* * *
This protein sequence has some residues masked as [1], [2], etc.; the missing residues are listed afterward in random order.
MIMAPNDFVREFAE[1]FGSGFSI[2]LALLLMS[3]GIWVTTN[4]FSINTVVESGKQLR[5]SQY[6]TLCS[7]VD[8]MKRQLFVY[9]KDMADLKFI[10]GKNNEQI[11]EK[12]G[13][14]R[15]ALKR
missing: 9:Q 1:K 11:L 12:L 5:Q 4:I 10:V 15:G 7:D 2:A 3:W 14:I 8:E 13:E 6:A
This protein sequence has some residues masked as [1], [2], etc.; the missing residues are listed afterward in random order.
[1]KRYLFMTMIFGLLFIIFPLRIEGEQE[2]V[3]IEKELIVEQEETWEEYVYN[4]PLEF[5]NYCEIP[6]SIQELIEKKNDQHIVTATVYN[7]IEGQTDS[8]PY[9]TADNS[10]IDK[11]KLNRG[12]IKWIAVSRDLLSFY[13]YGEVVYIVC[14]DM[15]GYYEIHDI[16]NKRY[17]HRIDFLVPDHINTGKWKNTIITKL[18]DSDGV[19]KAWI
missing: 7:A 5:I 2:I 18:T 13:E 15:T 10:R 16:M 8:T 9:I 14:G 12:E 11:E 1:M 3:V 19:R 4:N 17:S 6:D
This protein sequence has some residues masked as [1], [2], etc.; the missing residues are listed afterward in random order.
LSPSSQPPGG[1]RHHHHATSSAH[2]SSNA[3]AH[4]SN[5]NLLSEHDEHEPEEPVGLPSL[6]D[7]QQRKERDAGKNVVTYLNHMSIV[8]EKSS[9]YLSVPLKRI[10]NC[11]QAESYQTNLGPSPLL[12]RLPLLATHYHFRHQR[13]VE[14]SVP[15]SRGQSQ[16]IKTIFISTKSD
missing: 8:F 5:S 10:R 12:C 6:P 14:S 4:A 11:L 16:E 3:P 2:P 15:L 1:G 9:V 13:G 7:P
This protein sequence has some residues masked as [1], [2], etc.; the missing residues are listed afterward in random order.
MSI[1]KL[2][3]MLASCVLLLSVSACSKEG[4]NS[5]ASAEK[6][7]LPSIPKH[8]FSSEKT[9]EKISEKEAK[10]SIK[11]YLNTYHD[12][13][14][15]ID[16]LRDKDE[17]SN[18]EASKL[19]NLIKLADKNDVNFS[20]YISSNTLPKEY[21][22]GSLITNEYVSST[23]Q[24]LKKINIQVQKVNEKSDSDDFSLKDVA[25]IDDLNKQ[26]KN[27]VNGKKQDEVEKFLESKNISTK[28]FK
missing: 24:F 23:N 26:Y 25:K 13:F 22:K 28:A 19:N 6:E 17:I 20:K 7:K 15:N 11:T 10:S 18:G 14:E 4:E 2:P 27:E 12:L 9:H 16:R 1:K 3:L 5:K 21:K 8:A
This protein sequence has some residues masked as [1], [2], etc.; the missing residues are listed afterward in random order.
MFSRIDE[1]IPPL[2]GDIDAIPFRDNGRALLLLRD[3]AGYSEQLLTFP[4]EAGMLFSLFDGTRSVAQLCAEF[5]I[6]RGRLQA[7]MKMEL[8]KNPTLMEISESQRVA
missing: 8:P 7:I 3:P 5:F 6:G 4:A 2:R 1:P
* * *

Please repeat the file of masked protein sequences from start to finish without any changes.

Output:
This protein sequence has some residues masked as [1], [2], etc.; the missing residues are listed afterward in random order.
MIMAPNDFVREFAE[1]FGSGFSI[2]LALLLMS[3]GIWVTTN[4]FSINTVVESGKQLR[5]SQY[6]TLCS[7]VD[8]MKRQLFVY[9]KDMADLKFI[10]GKNNEQI[11]EK[12]G[13][14]R[15]ALKR
missing: 9:Q 1:K 11:L 12:L 5:Q 4:I 10:V 15:G 7:D 2:A 3:W 14:I 8:E 13:E 6:A
This protein sequence has some residues masked as [1], [2], etc.; the missing residues are listed afterward in random order.
[1]KRYLFMTMIFGLLFIIFPLRIEGEQE[2]V[3]IEKELIVEQEETWEEYVYN[4]PLEF[5]NYCEIP[6]SIQELIEKKNDQHIVTATVYN[7]IEGQTDS[8]PY[9]TADNS[10]IDK[11]KLNRG[12]IKWIAVSRDLLSFY[13]YGEVVYIVC[14]DM[15]GYYEIHDI[16]NKRY[17]HRIDFLVPDHINTGKWKNTIITKL[18]DSDGV[19]KAWI
missing: 7:A 5:I 2:I 18:T 13:E 15:T 10:R 16:M 8:T 9:I 14:G 12:E 11:E 1:M 3:V 19:R 4:N 17:S 6:D
This protein sequence has some residues masked as [1], [2], etc.; the missing residues are listed afterward in random order.
LSPSSQPPGG[1]RHHHHATSSAH[2]SSNA[3]AH[4]SN[5]NLLSEHDEHEPEEPVGLPSL[6]D[7]QQRKERDAGKNVVTYLNHMSIV[8]EKSS[9]YLSVPLKRI[10]NC[11]QAESYQTNLGPSPLL[12]RLPLLATHYHFRHQR[13]VE[14]SVP[15]SRGQSQ[16]IKTIFISTKSD
missing: 8:F 5:S 10:R 12:C 6:P 14:S 4:A 11:L 16:E 3:P 2:P 15:L 1:G 9:V 13:G 7:P
This protein sequence has some residues masked as [1], [2], etc.; the missing residues are listed afterward in random order.
MSI[1]KL[2][3]MLASCVLLLSVSACSKEG[4]NS[5]ASAEK[6][7]LPSIPKH[8]FSSEKT[9]EKISEKEAK[10]SIK[11]YLNTYHD[12][13][14][15]ID[16]LRDKDE[17]SN[18]EASKL[19]NLIKLADKNDVNFS[20]YISSNTLPKEY[21][22]GSLITNEYVSST[23]Q[24]LKKINIQVQKVNEKSDSDDFSLKDVA[25]IDDLNKQ[26]KN[27]VNGKKQDEVEKFLESKNISTK[28]FK
missing: 24:F 23:N 26:Y 25:K 13:F 22:K 28:A 19:N 6:E 17:I 20:K 7:K 15:N 11:T 10:S 18:G 14:E 4:E 2:P 27:E 12:L 9:H 16:R 1:K 3:L 5:K 21:K 8:A
This protein sequence has some residues masked as [1], [2], etc.; the missing residues are listed afterward in random order.
MFSRIDE[1]IPPL[2]GDIDAIPFRDNGRALLLLRD[3]AGYSEQLLTFP[4]EAGMLFSLFDGTRSVAQLCAEF[5]I[6]RGRLQA[7]MKMEL[8]KNPTLMEISESQRVA
missing: 8:P 7:I 3:P 5:F 6:G 4:A 2:R 1:P